An** ordinary differential equation (ODE**) is differential equation for the derivative of a function of one variable. When an ODE is in a form of `y'=f(x,y)` , this is just a **first order** ordinary differential equation.

The given problem: `y' = -sqrt(x)/(4y)` is in a form of `y'=f(x,y)` .

To evaluate this, we may express `y'` as `(dy)/(dx)` .

The problem becomes:

`(dy)/(dx)= -sqrt(x)/(4y)`

We may apply the **variable separable differential equation**: `N(y) dy = M(x) d` x.

Cross-multiply `dx` to the right side:

`dy= -sqrt(x)/(4y)dx`

Cross-multiply `4y` to the left side:

`4ydy= -sqrt(x)dx`

Apply direct integration on both sides:

`int 4ydy= int -sqrt(x)dx`

Apply basic integration property: `int c*f(x)dx = c int f(x) dx` on both sides:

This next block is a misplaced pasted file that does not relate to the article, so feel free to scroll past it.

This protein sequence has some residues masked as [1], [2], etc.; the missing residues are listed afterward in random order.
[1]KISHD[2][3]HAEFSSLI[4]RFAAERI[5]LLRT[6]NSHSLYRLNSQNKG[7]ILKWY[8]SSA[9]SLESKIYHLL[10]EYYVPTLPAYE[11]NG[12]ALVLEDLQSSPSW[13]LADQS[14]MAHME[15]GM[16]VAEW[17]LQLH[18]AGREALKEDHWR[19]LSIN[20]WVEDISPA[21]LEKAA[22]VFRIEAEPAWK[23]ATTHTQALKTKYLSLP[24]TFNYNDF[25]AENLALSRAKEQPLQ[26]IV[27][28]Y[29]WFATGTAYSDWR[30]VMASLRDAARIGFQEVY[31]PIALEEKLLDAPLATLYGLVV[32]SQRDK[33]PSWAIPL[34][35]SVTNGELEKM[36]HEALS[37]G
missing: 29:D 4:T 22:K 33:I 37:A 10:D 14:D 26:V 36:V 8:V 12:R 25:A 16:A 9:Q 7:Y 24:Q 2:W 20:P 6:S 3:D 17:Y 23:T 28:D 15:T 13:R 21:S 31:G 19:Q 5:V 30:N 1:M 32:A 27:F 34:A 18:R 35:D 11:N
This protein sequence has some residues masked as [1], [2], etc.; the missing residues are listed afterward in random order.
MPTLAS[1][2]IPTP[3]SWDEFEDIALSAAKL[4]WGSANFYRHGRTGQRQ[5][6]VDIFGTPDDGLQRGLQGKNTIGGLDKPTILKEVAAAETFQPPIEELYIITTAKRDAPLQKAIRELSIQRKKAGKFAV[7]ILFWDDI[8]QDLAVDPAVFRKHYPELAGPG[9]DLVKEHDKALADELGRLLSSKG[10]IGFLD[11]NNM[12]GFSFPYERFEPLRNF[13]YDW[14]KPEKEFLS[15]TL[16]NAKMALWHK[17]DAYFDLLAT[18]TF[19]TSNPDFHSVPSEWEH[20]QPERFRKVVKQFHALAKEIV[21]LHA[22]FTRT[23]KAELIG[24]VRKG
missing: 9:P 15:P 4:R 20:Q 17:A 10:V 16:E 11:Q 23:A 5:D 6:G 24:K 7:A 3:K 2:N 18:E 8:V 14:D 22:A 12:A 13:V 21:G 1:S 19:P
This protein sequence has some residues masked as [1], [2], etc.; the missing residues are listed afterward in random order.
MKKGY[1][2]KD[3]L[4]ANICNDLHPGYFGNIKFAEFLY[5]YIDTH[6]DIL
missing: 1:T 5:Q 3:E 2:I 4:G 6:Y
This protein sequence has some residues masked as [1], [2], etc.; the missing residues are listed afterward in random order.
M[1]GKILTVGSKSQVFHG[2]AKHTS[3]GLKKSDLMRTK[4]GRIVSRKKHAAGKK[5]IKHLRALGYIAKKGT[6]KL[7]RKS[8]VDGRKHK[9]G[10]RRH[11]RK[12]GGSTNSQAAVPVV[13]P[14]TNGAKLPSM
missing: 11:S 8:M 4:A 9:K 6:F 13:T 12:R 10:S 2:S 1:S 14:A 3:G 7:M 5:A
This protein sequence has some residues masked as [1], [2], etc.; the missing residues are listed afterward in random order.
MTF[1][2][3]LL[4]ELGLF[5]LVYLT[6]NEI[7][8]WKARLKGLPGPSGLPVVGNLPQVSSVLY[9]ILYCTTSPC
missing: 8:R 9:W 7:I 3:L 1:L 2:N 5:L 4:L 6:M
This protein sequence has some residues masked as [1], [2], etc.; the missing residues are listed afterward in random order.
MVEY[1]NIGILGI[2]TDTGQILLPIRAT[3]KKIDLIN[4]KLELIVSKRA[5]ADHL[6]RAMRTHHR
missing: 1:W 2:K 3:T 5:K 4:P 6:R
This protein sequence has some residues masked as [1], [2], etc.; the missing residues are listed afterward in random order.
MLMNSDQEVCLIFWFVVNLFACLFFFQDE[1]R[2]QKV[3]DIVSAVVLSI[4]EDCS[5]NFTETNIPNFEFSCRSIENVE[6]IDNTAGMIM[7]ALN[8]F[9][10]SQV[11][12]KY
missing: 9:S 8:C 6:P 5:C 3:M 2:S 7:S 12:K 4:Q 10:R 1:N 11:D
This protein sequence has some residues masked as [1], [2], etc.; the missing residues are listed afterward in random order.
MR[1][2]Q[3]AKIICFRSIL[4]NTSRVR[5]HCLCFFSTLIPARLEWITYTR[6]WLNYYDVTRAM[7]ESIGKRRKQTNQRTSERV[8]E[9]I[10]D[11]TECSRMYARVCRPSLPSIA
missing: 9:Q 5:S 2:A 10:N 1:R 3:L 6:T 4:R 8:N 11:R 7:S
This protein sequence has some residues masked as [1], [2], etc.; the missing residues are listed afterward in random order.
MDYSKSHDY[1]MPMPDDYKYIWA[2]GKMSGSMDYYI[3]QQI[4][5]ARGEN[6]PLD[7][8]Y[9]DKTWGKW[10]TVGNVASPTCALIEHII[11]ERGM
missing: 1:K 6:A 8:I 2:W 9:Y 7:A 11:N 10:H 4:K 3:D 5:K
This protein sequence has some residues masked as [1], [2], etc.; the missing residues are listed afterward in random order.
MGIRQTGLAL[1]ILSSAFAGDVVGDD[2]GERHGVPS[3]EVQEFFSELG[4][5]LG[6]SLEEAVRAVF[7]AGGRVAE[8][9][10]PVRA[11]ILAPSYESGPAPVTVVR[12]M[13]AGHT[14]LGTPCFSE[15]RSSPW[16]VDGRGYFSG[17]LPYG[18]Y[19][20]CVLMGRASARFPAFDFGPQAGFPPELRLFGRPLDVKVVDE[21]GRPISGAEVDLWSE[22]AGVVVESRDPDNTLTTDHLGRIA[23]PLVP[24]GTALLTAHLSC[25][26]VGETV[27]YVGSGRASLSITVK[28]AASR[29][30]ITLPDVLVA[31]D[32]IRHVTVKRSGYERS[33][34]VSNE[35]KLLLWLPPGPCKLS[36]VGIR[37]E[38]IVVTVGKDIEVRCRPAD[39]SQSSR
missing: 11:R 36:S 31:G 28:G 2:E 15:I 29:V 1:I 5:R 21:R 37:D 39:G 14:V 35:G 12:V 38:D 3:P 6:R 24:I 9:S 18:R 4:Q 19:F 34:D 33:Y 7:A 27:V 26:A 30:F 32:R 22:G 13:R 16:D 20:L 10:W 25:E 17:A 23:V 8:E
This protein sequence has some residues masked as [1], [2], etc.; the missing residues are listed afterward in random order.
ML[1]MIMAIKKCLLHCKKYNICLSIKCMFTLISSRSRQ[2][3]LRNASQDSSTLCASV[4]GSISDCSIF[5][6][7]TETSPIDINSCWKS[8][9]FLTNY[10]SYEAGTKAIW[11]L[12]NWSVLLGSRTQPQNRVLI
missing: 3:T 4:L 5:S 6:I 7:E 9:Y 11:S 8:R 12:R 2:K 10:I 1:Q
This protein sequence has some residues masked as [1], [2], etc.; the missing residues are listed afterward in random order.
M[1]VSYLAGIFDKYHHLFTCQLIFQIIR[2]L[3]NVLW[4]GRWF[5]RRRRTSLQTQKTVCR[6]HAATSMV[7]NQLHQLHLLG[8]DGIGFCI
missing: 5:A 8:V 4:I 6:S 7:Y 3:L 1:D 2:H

`4 int ydy= (-1) int sqrt(x)dx`

For the left side, we apply the **Power Rule for integration**: `int u^n du= u^(n+1)/(n+1)+C` .

`4 int y dy = 4*y^(1+1)/(1+1)`

`= 4*y^2/2`

`= 2y^2`

For the right side, we apply **Law of Exponent**: `sqrt(x)= x^(1/2)` before applying the Power Rule for integration: `int u^n du= u^(n+1)/(n+1)+C` .

`(-1) int x^(1/2)dx =(-1) x^(1/2+1)/(1/2+1)+C`

`=- x^(3/2)/(3/2)+C`

`=- x^(3/2)*(2/3)+C`

` = -(2x^(3/2))/3+C`

Combining the results, we get the **general solution for differential equation:**

`2y^2= -(2x^(3/2))/3+C`

We may simplify it as:

`(1/2)[2y^2]= (1/2)[-(2x^(3/2))/3+C]`

`y^2= -(2x^(3/2))/6+C/2`

`y= +-sqrt(-(2x^(3/2))/6+C/2)`

`y= +-sqrt(-(x^(3/2))/3+C/2)`